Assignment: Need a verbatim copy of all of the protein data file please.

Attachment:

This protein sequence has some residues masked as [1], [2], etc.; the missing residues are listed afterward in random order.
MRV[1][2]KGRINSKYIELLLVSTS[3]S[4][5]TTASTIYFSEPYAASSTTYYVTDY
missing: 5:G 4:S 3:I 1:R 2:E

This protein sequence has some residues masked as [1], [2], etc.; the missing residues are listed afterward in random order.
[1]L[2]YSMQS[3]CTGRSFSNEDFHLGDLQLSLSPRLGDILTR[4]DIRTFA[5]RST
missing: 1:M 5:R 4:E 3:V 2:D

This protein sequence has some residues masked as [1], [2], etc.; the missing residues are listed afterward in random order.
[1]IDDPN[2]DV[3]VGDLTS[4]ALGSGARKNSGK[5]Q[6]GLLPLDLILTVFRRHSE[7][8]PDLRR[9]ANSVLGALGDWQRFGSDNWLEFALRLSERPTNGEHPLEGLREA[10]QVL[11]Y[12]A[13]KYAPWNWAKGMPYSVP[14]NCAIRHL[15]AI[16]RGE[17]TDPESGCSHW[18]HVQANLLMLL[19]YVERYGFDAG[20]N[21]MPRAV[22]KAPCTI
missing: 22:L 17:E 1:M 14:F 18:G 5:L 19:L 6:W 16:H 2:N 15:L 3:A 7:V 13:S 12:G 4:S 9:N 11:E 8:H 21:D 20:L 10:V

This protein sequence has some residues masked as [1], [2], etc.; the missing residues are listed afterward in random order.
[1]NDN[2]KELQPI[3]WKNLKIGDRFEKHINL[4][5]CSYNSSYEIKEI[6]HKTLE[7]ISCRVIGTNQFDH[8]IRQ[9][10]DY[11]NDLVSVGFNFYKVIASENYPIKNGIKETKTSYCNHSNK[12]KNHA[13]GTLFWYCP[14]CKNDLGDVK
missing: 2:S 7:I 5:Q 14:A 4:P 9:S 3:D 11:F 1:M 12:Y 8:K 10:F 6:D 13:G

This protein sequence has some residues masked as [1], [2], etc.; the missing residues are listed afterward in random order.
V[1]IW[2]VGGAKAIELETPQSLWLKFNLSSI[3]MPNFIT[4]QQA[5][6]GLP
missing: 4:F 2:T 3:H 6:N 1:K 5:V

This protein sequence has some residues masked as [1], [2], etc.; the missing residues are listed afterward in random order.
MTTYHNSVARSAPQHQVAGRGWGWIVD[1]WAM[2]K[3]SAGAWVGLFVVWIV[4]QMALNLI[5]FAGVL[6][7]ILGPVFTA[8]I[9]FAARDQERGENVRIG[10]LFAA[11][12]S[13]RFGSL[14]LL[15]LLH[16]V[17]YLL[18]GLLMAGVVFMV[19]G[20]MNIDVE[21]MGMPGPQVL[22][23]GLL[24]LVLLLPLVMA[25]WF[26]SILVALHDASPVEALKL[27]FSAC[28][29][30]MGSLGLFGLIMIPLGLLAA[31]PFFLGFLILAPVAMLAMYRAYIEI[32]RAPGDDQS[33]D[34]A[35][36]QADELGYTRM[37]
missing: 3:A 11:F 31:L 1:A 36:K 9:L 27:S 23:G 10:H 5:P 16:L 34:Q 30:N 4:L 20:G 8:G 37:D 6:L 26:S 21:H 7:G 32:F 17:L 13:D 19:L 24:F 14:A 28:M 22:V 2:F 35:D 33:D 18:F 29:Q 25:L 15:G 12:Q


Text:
This protein sequence has some residues masked as [1], [2], etc.; the missing residues are listed afterward in random order.
MRV[1][2]KGRINSKYIELLLVSTS[3]S[4][5]TTASTIYFSEPYAASSTTYYVTDY
missing: 5:G 4:S 3:I 1:R 2:E

This protein sequence has some residues masked as [1], [2], etc.; the missing residues are listed afterward in random order.
[1]L[2]YSMQS[3]CTGRSFSNEDFHLGDLQLSLSPRLGDILTR[4]DIRTFA[5]RST
missing: 1:M 5:R 4:E 3:V 2:D

This protein sequence has some residues masked as [1], [2], etc.; the missing residues are listed afterward in random order.
[1]IDDPN[2]DV[3]VGDLTS[4]ALGSGARKNSGK[5]Q[6]GLLPLDLILTVFRRHSE[7][8]PDLRR[9]ANSVLGALGDWQRFGSDNWLEFALRLSERPTNGEHPLEGLREA[10]QVL[11]Y[12]A[13]KYAPWNWAKGMPYSVP[14]NCAIRHL[15]AI[16]RGE[17]TDPESGCSHW[18]HVQANLLMLL[19]YVERYGFDAG[20]N[21]MPRAV[22]KAPCTI
missing: 22:L 17:E 1:M 14:F 18:G 5:L 19:L 6:W 16:H 2:N 15:L 3:A 7:V 13:S 12:G 4:S 9:N 11:E 8:H 21:D 20:L 10:V

This protein sequence has some residues masked as [1], [2], etc.; the missing residues are listed afterward in random order.
[1]NDN[2]KELQPI[3]WKNLKIGDRFEKHINL[4][5]CSYNSSYEIKEI[6]HKTLE[7]ISCRVIGTNQFDH[8]IRQ[9][10]DY[11]NDLVSVGFNFYKVIASENYPIKNGIKETKTSYCNHSNK[12]KNHA[13]GTLFWYCP[14]CKNDLGDVK
missing: 2:S 7:I 5:Q 14:A 4:P 9:S 3:D 11:F 1:M 12:Y 8:K 10:F 6:D 13:G

This protein sequence has some residues masked as [1], [2], etc.; the missing residues are listed afterward in random order.
V[1]IW[2]VGGAKAIELETPQSLWLKFNLSSI[3]MPNFIT[4]QQA[5][6]GLP
missing: 4:F 2:T 3:H 6:N 1:K 5:V

This protein sequence has some residues masked as [1], [2], etc.; the missing residues are listed afterward in random order.
MTTYHNSVARSAPQHQVAGRGWGWIVD[1]WAM[2]K[3]SAGAWVGLFVVWIV[4]QMALNLI[5]FAGVL[6][7]ILGPVFTA[8]I[9]FAARDQERGENVRIG[10]LFAA[11][12]S[13]RFGSL[14]LL[15]LLH[16]V[17]YLL[18]GLLMAGVVFMV[19]G[20]MNIDVE[21]MGMPGPQVL[22][23]GLL[24]LVLLLPLVMA[25]WF[26]SILVALHDASPVEALKL[27]FSAC[28][29][30]MGSLGLFGLIMIPLGLLAA[31]PFFLGFLILAPVAMLAMYRAYIEI[32]RAPGDDQS[33]D[34]A[35][36]QADELGYTRM[37]
missing: 3:A 11:F 31:L 1:A 36:K 9:L 27:S 23:G 10:H 5:P 16:L 34:Q 30:N 4:L 20:G 8:G 37:D 6:L 26:S 21:H 7:G 32:F 17:L 13:D 19:L 24:F 14:A 28:M 22:V 2:F 35:D 33:D 18:F 29:Q 25:L 15:G 12:Q